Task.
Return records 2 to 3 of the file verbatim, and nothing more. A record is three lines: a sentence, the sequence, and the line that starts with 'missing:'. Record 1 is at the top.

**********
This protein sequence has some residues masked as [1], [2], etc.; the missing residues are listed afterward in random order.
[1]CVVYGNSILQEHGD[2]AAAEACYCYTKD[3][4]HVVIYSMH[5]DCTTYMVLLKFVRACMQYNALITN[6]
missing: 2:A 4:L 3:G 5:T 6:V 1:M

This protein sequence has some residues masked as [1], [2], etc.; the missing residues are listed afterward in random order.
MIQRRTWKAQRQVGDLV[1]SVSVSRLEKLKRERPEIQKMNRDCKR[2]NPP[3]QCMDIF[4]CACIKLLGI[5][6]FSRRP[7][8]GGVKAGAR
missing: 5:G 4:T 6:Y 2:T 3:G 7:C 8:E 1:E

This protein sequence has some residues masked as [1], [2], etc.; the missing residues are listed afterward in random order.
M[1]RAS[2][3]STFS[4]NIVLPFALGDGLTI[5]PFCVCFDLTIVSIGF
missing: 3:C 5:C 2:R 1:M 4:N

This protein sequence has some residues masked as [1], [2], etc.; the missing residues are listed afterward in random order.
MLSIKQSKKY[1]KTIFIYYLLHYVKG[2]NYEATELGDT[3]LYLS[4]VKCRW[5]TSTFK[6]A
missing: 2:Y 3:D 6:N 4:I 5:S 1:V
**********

This protein sequence has some residues masked as [1], [2], etc.; the missing residues are listed afterward in random order.
MIQRRTWKAQRQVGDLV[1]SVSVSRLEKLKRERPEIQKMNRDCKR[2]NPP[3]QCMDIF[4]CACIKLLGI[5][6]FSRRP[7][8]GGVKAGAR
missing: 5:G 4:T 6:Y 2:T 3:G 7:C 8:E 1:E

This protein sequence has some residues masked as [1], [2], etc.; the missing residues are listed afterward in random order.
M[1]RAS[2][3]STFS[4]NIVLPFALGDGLTI[5]PFCVCFDLTIVSIGF
missing: 3:C 5:C 2:R 1:M 4:N